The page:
05 Feb 2012

All programs have access to 3 standard streams, which when run on the command line behave as follows by default:

• standard input (stdin): the keyboard input
• standard output (stdout): the console output
• standard error (stderr): the console output, used primarily to report errors.

You can control the behavior of those streams using redirection, which can change the source of stdin, or the destination of stdout or stderr.

We'll work with examples in Microsoft Windows, but the same ideas and most of the same syntax work in Linux or OSX (usually more consistently and with more powerful features); later in the semester we'll cover the command line interfaces available on those systems (or something similar).

### Output redirection

Rather than printing to the console, you can signal that output (stdout) should go to a named file by using the > operator. The following example lists the contents of C:\ into a file:

dir /b C:\ > c-contents.txt


Note that if there is no output, an empty file will be created. In either case, any existing file named c-contents.txt will be destroyed. If you want to add on to the file rather than overwrite it, use the >> operator:

dir /b C:\ >> c-contents.txt


Now the output from that dir command will be appended to the file if it already exists (otherwise it will be created just like the first case).

You can also redirect stderr; for example, the following command lists the contents of C:\XYZ into a file, and saves any error output into another file. There will probably be error output, unless you happen to have a directory named XYZ.

dir /b C:\XYZ > xyz-contents.txt 2> xyz-errors.txt


On earlier versions of Windows, redirection of stderr might not be available.

### Input redirection

You can signal to a program that its input should come from a file (rather than the keyboard) by using the < operator.

For an example, let's look at the find command (Windows version). This command searches its input for a target string, and prints lines where it finds the target. For example, find "banana" will print back all the lines that you type that contain "banana" (quotes not necessary). Note that when you run the command, you'll need a way to signal that you're done. On the Windows command line, type Ctrl-Z and then Enter to signal end-of-file.

That's probably not very useful, since when you're typing you already know yourself which lines contain "banana". The command is really made to search through files, and you can send input from a file by redirection:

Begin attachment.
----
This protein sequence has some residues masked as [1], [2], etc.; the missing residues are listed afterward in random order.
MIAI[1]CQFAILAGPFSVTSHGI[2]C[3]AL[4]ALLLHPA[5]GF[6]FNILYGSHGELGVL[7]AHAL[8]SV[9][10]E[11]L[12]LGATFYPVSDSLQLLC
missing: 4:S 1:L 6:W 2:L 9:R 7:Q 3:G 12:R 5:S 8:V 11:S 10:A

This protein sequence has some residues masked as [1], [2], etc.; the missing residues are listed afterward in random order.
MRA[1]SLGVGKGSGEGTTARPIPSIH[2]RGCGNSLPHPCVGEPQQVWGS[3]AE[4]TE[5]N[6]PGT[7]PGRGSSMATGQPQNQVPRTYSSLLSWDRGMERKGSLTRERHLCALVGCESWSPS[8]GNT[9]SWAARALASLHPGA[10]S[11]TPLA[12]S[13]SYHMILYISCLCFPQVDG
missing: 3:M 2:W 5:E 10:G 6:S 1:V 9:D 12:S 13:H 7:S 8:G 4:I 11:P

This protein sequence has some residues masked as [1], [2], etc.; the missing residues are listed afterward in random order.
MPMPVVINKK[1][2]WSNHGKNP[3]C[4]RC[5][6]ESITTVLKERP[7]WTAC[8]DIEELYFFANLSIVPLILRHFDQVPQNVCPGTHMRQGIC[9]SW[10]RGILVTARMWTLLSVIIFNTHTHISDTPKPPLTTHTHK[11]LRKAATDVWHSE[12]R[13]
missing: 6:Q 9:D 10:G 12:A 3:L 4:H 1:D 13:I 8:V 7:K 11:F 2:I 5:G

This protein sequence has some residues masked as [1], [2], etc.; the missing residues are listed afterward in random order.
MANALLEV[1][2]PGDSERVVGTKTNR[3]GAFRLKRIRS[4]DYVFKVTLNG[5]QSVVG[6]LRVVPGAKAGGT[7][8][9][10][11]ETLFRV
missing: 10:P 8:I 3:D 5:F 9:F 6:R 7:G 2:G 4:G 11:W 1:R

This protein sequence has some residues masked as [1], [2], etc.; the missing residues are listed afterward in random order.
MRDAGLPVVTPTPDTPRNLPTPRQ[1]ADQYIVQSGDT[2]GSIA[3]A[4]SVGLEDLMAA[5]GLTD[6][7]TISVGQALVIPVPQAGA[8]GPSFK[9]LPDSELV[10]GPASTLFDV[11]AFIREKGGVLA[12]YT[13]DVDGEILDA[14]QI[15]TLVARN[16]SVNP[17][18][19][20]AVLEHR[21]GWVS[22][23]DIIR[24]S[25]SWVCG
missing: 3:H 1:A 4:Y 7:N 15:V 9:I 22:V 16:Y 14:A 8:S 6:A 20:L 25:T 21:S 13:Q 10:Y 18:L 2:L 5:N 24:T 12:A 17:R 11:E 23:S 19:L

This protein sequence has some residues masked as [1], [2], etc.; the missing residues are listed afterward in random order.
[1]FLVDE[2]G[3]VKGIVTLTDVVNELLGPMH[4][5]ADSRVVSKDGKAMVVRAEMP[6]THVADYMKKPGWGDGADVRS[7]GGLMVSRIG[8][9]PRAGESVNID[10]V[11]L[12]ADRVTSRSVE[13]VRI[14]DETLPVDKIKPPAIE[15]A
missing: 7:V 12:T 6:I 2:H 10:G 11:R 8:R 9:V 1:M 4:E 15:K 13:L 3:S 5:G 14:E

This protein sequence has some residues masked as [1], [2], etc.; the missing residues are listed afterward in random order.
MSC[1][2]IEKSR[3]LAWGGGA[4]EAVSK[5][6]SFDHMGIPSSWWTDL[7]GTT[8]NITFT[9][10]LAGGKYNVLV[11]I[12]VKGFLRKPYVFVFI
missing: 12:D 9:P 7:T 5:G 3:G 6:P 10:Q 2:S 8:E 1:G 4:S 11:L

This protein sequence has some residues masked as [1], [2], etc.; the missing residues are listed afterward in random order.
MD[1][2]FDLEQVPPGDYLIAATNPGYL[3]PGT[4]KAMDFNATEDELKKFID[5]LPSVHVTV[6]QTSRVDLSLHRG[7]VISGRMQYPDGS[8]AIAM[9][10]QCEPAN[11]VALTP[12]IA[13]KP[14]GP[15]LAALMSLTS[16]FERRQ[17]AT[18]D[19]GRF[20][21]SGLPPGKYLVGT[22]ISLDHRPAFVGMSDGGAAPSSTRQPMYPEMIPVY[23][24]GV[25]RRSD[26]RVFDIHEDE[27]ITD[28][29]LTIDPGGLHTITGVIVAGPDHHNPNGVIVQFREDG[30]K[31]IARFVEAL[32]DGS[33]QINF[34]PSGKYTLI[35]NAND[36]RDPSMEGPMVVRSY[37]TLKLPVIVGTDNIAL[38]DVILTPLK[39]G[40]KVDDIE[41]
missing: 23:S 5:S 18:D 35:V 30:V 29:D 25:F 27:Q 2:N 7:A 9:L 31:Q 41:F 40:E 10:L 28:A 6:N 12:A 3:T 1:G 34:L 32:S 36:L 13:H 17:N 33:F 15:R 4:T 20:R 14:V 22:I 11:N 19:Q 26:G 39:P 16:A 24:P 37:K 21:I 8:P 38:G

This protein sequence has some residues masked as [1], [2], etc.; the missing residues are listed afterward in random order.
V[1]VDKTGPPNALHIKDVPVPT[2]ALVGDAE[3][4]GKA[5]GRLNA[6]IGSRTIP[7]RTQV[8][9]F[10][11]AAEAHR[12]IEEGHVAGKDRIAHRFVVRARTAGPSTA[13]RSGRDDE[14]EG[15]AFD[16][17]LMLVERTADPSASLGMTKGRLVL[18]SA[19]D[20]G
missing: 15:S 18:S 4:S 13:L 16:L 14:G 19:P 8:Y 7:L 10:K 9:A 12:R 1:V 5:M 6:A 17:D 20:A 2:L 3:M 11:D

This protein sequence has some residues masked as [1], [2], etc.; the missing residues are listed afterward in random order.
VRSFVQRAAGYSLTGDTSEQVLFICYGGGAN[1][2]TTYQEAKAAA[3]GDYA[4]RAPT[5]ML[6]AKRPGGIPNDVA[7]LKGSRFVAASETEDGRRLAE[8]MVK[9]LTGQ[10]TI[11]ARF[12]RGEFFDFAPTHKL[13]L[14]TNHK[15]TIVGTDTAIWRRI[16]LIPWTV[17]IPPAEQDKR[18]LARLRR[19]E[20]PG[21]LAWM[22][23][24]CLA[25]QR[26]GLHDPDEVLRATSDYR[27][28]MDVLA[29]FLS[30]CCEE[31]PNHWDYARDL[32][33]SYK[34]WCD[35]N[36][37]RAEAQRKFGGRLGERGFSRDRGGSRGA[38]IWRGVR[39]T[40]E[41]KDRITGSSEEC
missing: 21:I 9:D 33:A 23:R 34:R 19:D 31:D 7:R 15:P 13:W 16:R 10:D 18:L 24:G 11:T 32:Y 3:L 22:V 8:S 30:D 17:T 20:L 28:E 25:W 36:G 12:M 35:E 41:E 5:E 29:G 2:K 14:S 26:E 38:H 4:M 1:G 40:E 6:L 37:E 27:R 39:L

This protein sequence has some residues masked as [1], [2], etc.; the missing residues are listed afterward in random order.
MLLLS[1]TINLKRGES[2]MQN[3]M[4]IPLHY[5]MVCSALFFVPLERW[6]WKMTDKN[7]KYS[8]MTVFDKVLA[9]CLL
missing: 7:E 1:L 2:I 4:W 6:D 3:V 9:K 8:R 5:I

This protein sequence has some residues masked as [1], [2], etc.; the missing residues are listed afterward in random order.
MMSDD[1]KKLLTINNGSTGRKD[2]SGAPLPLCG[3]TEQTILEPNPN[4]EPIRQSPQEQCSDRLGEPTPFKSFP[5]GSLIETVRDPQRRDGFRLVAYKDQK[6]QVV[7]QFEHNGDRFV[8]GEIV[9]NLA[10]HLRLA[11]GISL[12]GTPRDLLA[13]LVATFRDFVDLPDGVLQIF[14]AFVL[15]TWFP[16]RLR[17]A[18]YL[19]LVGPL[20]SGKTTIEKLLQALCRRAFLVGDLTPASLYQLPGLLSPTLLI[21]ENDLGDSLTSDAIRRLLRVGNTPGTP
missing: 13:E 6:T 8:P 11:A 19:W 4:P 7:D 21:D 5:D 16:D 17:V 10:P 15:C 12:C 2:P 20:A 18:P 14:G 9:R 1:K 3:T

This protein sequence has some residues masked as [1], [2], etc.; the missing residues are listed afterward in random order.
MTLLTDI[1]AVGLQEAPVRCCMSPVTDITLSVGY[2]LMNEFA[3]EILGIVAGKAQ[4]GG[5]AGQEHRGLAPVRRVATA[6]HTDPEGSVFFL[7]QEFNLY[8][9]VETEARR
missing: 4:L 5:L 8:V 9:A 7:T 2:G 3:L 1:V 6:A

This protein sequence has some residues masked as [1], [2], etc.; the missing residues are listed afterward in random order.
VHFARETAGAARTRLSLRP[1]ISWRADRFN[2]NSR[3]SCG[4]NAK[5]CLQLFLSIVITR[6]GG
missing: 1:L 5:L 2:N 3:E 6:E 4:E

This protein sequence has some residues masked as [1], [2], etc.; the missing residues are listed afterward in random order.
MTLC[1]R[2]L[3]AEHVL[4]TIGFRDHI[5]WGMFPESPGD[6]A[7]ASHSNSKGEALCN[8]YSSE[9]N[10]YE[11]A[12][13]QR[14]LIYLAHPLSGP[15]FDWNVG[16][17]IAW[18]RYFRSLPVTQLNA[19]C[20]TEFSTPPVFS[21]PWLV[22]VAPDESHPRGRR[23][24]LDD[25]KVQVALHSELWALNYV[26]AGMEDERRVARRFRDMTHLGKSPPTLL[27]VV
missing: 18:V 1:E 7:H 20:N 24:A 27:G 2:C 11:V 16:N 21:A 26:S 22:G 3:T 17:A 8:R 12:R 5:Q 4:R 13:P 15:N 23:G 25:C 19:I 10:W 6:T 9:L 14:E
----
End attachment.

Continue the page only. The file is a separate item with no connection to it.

find "banana" < banana-info.txt


The above command will print all lines in banana-info.txt that contain the "banana".

### Pipes

Finally, you might want to get output from one program and send it directly to another; so you combine output and input redirection. This is called piping output, and uses the pipe character (|) as the operator.
Here's an example:

dir /b C:\Windows\System32 | find "reg"


That particular example could be accomplished more simply by using a wildcard (dir /b C:\Windows\System32\*reg*), but in general pipes provide a powerful way to combine programs to gain new functionality.

### Homework

1. List the commands you could use to create a file (using only the command line) with the following contents:

I created this
file using only commands;


Hint: the command echo x y z will print "x y z" to the console.

2. The findstr command works like find, except you can specify a regular expression to search for. Type find /? to see more information about its usage.

How can you use the findstr command in combination with dir to list all files that start with a, b, c, d, e, f, or g?

3. The assoc command can list or modify file extension associations, and the ftype command can list or modify the programs used to open a particular file type.

How can you use the ftype and find commands to determine all file types that are opened using Notepad? Hint: depending on your setup, you might need to tell find to ignore case (to not care whether words have any capital letters or not); use find /? to see how to do that.

To submit, either do your work in your 185-hw repository in a folder called hw5 (and post to your BitBucket account when you're done), or email me your answers at jal2016@email.vccs.edu with subject CSC 185 HW5.